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MEDIEVAL-RELIGION  March 2015

MEDIEVAL-RELIGION March 2015

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Subject:

Re: FEAST - A saint for the day (March 3): St. Kunigunda (Cunigunde of Luxembourg), empress

From:

John Dillon <[log in to unmask]>

Reply-To:

medieval-religion - Scholarly discussions of medieval religious culture <[log in to unmask]>

Date:

Tue, 3 Mar 2015 15:32:55 -0600

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medieval-religion: Scholarly discussions of medieval religion and culture

Kunigunde of Luxemburg (d. 1033 or 1039). Daughter of count Siegfried I of Lützelburg (Luxemburg), Kunigunde was married in about the year 1000 to duke Henry III of Bavaria (the future emperor Henry II). In June 1002, six months after the death of his cousin Otto III, Henry had himself crowned king of the Germans at Mainz. A separate coronation of Kunigunde as queen took place in early August in the cathedral of Paderborn. In 1014 they were jointly crowned as emperor and empress by Benedict VIII. Most of Kunigunde's official acts have to do with support for churches and monasteries. In 1017 the imperial couple used her dowry to endow their newly founded diocese of Bamberg. After Henry's death in 1024 Kunigunde exercised a brief regency. In 1025, after the accession of Konrad II, she retired to the monastery of Kaufungen near Kassel where she spent the remainder of her life as a simple nun.

Kunigunde's cult seems to have begun after Henry's canonization in 1146. A partly legendary Vita surviving in several versions (BHL 2001-2002b) preceded her canonization in 1200 by Innocent III; in 1201 her remains were translated to the cathedral of Bamberg. In 1513 she and Henry were translated within that church to their present resting place, a splendid tomb carved by Tilman Riemenschneider and considered one of his masterpieces.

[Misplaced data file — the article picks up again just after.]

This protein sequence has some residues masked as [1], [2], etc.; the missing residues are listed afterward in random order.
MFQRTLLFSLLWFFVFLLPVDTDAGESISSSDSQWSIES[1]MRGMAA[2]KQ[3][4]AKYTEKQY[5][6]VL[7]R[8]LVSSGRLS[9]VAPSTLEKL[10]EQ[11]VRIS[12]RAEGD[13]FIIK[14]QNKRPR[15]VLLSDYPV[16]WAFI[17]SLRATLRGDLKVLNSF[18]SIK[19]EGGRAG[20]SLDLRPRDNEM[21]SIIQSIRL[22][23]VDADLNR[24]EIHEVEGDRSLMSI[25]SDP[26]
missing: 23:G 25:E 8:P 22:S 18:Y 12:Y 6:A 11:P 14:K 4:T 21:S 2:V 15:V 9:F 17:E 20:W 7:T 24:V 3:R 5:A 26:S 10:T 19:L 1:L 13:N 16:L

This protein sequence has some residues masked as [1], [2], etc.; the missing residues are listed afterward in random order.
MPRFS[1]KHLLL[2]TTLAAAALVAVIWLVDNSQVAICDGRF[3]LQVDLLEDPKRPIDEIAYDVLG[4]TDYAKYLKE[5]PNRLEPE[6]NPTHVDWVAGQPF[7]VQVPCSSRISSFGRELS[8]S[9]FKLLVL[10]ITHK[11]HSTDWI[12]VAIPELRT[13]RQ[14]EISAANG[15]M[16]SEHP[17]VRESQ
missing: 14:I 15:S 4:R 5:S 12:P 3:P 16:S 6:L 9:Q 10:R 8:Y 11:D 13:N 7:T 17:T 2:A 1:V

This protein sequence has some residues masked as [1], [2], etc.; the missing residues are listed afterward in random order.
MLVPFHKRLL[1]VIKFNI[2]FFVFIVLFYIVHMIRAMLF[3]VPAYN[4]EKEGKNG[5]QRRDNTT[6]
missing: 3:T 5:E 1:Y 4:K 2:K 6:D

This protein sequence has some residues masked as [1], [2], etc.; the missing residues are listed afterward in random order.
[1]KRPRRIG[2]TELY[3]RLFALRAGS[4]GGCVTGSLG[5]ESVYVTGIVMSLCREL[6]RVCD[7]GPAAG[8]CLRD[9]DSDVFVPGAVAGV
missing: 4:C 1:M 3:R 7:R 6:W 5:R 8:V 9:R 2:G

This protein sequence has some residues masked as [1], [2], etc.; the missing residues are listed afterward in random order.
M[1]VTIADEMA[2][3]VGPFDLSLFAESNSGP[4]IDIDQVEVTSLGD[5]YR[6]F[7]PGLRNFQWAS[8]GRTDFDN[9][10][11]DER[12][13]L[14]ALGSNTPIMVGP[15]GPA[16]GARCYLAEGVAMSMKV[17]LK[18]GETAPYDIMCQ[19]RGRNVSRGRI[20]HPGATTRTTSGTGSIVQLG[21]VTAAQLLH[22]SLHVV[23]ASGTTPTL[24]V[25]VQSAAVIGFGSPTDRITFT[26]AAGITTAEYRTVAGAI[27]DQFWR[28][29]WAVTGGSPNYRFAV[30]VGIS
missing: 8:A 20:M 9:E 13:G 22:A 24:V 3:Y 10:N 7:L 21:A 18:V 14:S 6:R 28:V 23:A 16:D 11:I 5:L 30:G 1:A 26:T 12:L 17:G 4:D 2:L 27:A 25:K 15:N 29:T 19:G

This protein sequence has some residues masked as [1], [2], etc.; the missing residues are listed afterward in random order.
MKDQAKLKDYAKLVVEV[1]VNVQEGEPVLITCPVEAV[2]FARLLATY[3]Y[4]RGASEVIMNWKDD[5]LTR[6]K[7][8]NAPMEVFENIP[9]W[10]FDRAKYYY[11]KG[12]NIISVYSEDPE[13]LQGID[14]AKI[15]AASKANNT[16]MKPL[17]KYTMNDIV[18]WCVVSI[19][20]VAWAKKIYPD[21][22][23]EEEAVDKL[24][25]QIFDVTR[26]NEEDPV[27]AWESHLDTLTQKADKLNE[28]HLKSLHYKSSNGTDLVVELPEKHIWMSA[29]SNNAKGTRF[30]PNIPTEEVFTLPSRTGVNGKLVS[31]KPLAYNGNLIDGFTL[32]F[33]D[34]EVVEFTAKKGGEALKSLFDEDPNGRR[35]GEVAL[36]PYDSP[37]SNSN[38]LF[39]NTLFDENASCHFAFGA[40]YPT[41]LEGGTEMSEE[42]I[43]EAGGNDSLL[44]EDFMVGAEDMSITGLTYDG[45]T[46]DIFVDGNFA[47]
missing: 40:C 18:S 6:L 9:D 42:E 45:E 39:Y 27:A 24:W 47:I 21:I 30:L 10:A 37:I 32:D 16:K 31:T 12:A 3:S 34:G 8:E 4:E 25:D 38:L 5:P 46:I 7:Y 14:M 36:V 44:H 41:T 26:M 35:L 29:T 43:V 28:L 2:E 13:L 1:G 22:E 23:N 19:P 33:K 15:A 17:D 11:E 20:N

Some medieval images of Kunigunde (along with Henry, one of the patron saints of what is now the archdiocese of Bamberg):

a) Kunigunde (just right of center) and Henry being crowned as depicted in a full-page miniature in the early eleventh-century Gospel Pericopes of Henry II (betw. 1007 and 1014) now in the BSB in Munich (Clm 4452, fol. 2r):
http://tinyurl.com/cl3z452

b) Kunigunde and Henry in proskinesis at the feet of Christ as portrayed on the early eleventh-century Antependium of Basel now in the Musée National du Moyen Age (Musée Cluny) in Paris (photographs courtesy of Genevra Kornbluth):
http://www.kornbluthphoto.com/images/BaselAntependium_1-1.jpg
Detail view (Kunigunde):
http://tinyurl.com/qbvajnu
Genevra has an entire page on this object:
http://www.kornbluthphoto.com/BaselAntependium.html

c) Kunigunde and Henry as portrayed, in recent replacement copies (mounted, 2002), in full-length statues on the earlier thirteenth-century Adamspforte (Adam's Portal; variously dated to ca. 1225 or to ca. 1237) of Bamberg cathedral.
http://www.hochmittelalter.net/Wissenswertes/Kleidung/10110006.jpg
http://tinyurl.com/ygabfrd
The original statues are now in the diocesan museum. Detail views of that pair's Kunigunde may be seen here:
http://tinyurl.com/qc2reu7

d) Kunigunde and Henry in late thirteenth-century statues (ca. 1290) on Basel's ex-cathedral, the Basler Münster, whose rebuilding Henry initiated and which later medieval tradition in Basel held had been consecrated in the couple's presence in 1019:
http://www.altbasel.ch/pic/doss_heinrich1.jpg
Detail view (Kunigunde):
http://tinyurl.com/72lvhns

e) Kunigunde and Henry as portrayed in high relief as founders on the fourteenth-century tomb (1340) of bishop St. Otto of Bamberg (d. 1139) in the crypt of Bamberg's St. Michelskirche:
http://tinyurl.com/l9c65p
http://tinyurl.com/ykrx3se